Embodiments of the present invention can provide the user with an easy-to-understand, straightforward, guided editor system to create rules to be run on an expert system. The editor system overcomes the deficiencies of the prior art by allowing the user to use simple, well-known expression formats to create rules. Based on a building-block type model, the user pieces together text-based rule expressions with the help of a rule creating and editing system, preferably implemented as a graphical user interface (GUI). However, the rule creating and editing system is not limited to a GUI and may be presented to the user in any other suitable type of user interface. (For descriptive purposes, the only expert system discussed herein is an expert system for use in infectious disease applications. However, as will be apparent to one skilled in the art, the invention is applicable to any system which treats data in a similar manner, whether inside or outside the medical field. Similarly, while the system and process of embodiments of the invention are described herein in a particular order of steps, other arrangements of the steps are possible.)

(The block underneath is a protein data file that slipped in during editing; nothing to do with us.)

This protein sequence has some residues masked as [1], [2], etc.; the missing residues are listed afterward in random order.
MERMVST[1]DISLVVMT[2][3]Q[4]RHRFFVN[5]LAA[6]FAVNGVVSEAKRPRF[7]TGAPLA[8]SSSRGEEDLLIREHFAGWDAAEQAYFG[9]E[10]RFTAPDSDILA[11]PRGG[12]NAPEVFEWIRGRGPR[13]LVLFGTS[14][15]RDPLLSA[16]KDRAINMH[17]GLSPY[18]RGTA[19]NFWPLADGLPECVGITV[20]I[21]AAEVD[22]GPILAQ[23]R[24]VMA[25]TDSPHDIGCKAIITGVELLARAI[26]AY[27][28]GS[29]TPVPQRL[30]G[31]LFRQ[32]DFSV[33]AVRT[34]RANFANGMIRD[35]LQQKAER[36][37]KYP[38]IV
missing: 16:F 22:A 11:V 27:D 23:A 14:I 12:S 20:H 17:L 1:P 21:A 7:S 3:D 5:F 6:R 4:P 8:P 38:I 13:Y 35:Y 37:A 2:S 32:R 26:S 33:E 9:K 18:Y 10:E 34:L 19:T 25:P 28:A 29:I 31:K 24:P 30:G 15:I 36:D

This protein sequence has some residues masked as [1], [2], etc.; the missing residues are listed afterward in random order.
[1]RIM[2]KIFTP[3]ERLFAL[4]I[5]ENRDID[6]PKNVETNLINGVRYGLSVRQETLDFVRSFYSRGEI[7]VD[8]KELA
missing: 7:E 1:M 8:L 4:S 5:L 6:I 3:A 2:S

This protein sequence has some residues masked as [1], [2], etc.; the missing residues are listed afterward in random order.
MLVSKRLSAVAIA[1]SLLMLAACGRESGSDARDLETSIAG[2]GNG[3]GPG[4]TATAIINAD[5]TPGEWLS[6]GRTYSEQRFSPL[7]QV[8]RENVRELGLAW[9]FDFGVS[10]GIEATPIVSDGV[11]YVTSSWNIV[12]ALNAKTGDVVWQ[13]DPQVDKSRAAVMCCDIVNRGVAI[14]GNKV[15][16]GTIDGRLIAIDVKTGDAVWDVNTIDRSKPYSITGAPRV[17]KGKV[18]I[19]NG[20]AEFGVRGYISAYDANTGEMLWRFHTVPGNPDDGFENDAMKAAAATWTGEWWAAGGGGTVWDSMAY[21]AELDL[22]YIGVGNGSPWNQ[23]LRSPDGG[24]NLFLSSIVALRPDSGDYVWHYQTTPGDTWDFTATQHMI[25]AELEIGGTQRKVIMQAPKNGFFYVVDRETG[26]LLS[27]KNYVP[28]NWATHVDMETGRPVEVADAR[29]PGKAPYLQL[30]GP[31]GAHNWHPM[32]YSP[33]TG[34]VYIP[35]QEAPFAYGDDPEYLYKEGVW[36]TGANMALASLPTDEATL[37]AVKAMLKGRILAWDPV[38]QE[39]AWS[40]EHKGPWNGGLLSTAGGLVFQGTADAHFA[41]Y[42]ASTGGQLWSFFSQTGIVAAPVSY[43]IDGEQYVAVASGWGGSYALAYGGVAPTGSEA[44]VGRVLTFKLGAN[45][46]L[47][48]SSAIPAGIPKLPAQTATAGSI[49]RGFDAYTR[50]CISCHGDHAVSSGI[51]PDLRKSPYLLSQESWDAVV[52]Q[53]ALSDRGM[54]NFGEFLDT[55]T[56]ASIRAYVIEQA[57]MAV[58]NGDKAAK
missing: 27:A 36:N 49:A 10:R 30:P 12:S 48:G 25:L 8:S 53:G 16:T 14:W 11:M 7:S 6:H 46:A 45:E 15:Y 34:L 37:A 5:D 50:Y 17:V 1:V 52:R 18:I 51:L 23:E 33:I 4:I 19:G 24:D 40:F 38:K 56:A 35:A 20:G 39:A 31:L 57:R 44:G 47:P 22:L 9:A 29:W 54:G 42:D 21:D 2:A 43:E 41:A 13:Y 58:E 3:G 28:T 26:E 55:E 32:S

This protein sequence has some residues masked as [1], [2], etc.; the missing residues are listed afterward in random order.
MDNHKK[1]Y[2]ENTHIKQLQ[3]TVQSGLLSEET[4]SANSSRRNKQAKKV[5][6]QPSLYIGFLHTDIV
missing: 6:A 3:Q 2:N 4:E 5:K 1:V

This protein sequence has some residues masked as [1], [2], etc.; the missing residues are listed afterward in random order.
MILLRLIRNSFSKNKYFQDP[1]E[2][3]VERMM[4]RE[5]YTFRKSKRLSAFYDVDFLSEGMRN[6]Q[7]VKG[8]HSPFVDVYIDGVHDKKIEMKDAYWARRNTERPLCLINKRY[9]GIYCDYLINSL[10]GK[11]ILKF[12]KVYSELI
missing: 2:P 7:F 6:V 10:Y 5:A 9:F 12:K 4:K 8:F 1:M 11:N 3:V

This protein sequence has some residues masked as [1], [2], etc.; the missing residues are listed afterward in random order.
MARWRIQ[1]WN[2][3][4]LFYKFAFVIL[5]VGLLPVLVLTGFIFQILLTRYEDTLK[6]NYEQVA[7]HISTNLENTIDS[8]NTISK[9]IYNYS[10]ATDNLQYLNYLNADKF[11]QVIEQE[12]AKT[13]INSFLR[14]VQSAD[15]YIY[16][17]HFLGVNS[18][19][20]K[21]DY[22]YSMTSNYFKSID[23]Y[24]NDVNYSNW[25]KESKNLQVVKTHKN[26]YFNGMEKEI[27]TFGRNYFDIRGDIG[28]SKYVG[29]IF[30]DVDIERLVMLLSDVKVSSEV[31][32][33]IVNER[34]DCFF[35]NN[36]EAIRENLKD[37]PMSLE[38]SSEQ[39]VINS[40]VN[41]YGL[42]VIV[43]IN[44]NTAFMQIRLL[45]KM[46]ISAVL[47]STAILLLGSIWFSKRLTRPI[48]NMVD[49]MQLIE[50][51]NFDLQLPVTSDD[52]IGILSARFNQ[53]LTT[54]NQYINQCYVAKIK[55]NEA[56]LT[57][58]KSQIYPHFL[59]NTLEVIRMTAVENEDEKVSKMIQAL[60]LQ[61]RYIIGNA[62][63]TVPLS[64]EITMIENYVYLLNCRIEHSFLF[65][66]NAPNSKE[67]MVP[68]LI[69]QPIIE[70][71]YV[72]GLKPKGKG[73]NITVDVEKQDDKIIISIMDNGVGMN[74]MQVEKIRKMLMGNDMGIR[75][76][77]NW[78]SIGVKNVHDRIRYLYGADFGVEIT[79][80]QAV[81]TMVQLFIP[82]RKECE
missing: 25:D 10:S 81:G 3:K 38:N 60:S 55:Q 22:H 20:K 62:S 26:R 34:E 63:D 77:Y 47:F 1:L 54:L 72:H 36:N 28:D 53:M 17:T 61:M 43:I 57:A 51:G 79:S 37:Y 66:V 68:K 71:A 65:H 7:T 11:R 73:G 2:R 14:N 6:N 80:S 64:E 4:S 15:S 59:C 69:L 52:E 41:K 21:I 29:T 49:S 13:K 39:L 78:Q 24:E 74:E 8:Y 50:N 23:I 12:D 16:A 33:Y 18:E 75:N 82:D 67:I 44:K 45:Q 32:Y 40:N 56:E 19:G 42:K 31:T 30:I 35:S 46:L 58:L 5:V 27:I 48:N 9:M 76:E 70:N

A system for creating and editing rules for use with an expert system comprises a rule editor, a block manager, a rule manager and a test scenario facility. The rule editor is used to create or edit text-based rule expressions to be used by an expert system. The block manager is used to verify the logic of the text-based rule expression. The rule manager converts the text-based rule expression into a valid rule interpretable by the expert system. The test scenario facility creates a template into which sample data values can be entered. After the sample data values have been entered, the rule is executed for the sample data and the results of the executed rule are displayed. If the results are those expected by the user, the rule is set to test mode, during which it is run alongside preexisting rules to continue to monitor its output, but in test mode the rule is not allowed to modify real data. If the rule operates as expected in test mode, the user may promote the rule to an enabled rule that is authorized to modify real data in a clinical database, alongside other preexisting system rules. (Note that it is possible to skip the test mode and go directly from the test scenario evaluation to enabled mode.)